"What I saw should be resulting in a criminal investigation. I saw what appeared to be a man going from life to death. It was hurtful, angry, lot of emotions when I watched it," said Chief Hawkins. "He was communicating multiple things that we've trained for. He was communicating that he can't breathe, stomach hurts. He was communicating that he was thirsty."
According to Chief Hawkins, the officer standing guard should have rendered aid. In fact, she said standing by should not have been an option.
'I was incensed': Durham police chief says she was 'hurt' when she saw George Floyd video, could not watch the whole thing
She acknowledges the lack of trust between the African-American community and law enforcement, but she's working to bridge that gap. Fayetteville Police Department offers Citizens Academy, Faith Forum and Coffee with a Cop.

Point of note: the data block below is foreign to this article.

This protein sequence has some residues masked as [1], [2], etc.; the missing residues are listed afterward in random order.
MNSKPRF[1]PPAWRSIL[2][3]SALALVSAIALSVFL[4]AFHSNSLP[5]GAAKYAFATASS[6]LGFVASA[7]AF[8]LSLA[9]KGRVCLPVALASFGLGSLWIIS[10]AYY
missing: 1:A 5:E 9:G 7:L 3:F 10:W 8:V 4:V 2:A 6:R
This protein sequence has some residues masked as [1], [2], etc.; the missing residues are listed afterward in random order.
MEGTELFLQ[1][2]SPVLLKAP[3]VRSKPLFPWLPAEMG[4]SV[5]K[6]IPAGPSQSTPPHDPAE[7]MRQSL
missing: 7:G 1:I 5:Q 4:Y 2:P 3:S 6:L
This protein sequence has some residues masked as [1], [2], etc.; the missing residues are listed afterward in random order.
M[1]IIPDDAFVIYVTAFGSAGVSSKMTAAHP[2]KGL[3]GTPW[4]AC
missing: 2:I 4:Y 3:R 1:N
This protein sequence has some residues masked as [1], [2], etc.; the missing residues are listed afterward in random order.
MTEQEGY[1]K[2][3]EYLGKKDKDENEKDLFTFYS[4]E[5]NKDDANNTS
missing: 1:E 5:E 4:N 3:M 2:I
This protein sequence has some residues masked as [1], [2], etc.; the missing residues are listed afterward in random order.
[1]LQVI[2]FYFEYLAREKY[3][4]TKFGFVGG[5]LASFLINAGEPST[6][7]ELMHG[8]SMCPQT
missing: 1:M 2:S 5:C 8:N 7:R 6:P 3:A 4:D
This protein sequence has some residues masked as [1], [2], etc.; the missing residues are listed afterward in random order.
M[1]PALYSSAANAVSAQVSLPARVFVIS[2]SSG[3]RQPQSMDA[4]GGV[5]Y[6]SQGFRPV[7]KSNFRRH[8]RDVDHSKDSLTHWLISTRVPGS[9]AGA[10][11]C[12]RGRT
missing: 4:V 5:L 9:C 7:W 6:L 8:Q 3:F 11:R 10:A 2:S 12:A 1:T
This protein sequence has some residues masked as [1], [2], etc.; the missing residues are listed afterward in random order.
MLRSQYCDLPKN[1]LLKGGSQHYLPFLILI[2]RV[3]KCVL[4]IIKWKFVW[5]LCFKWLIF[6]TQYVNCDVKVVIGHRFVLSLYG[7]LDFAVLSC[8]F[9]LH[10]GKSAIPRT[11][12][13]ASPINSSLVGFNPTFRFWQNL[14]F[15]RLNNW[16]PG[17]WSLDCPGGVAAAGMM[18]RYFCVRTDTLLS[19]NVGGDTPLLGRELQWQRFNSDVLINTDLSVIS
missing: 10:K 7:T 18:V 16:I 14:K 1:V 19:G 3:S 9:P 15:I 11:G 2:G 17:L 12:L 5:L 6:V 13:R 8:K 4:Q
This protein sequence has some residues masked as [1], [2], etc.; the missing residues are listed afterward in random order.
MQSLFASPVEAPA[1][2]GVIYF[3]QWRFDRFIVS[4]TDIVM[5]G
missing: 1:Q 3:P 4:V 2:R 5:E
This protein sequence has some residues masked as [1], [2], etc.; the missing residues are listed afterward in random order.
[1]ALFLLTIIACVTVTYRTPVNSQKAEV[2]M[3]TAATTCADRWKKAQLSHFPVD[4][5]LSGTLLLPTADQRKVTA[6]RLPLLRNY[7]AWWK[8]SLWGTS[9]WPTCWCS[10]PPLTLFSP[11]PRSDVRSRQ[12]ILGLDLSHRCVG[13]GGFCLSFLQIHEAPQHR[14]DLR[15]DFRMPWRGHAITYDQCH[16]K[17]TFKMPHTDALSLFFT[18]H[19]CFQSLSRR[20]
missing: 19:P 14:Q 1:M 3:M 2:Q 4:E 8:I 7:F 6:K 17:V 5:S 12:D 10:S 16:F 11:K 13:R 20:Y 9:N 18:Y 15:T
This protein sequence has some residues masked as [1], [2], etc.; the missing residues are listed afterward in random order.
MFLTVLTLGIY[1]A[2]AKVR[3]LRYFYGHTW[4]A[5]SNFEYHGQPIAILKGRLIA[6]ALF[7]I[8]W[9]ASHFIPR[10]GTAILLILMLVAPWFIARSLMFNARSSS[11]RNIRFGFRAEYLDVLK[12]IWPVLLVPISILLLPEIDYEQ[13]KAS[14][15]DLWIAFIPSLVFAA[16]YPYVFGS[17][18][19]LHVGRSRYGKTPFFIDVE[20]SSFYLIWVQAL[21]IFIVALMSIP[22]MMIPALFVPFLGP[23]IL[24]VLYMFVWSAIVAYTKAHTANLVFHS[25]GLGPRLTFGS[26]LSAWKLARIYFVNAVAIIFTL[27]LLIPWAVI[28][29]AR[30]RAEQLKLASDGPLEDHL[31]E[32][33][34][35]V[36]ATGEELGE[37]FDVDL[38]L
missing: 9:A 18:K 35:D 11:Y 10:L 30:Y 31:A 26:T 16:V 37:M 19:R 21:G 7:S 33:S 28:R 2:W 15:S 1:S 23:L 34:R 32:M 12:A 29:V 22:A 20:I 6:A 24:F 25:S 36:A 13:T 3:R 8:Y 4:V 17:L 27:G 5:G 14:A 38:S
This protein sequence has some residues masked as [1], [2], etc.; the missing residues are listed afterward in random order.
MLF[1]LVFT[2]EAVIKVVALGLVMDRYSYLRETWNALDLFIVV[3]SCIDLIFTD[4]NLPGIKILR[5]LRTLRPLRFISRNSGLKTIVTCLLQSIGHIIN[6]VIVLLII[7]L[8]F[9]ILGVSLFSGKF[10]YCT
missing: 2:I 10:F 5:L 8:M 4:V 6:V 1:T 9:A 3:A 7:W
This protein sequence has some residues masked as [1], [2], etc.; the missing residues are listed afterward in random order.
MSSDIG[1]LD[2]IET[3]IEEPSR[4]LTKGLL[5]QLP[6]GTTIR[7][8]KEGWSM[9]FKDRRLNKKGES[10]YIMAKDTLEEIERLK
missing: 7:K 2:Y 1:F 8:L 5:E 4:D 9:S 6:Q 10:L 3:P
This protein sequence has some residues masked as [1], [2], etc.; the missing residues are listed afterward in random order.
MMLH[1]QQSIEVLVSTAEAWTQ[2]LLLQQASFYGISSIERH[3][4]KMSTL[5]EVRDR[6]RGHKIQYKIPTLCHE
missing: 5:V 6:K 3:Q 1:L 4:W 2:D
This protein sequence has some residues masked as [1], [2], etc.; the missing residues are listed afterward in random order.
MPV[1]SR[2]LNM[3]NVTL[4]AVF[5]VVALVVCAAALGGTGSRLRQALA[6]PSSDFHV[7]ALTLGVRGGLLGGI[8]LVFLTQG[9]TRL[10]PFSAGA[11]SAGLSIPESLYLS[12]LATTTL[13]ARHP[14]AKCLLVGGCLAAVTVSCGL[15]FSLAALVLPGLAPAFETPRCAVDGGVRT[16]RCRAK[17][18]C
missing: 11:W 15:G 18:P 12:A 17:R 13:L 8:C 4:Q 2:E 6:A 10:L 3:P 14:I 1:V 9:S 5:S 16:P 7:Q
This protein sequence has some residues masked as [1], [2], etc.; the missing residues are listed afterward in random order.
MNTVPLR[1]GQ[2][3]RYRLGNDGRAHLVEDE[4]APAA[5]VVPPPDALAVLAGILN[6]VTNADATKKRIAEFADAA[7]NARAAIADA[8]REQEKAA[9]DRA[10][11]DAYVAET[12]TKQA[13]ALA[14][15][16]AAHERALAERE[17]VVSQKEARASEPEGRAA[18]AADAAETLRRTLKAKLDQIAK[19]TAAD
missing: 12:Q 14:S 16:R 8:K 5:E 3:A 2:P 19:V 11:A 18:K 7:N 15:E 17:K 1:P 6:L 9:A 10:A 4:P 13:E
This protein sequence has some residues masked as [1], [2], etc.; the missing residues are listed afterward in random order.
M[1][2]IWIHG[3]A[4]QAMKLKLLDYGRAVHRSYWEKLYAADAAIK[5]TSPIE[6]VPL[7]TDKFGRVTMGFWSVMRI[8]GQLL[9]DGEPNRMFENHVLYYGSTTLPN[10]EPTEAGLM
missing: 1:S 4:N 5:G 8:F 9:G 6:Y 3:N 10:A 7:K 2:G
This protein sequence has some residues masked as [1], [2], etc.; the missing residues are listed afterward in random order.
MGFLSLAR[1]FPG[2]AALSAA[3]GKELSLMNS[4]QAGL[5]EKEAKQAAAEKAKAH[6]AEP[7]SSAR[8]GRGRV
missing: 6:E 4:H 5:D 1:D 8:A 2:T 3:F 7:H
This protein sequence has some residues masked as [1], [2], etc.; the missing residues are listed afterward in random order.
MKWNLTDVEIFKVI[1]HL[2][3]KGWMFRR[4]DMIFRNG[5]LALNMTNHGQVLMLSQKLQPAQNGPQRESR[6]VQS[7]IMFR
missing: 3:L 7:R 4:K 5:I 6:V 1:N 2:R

"We want to build the relationships so when you see something you trust us," said Hawkins. "Ok, let me tell you what occurred. Then, we rectify it,"
She said there have been no major issues of officer misconduct on her watch in the three years since she's been chief. She hopes to keep it that way through constant officer sensitivity, diversity and use of force training for the 434 officers within the department.
"Community members can call for a supervisor, submit a complaint and start reporting on the phone to 911 what they see on the phone," said Hawkins.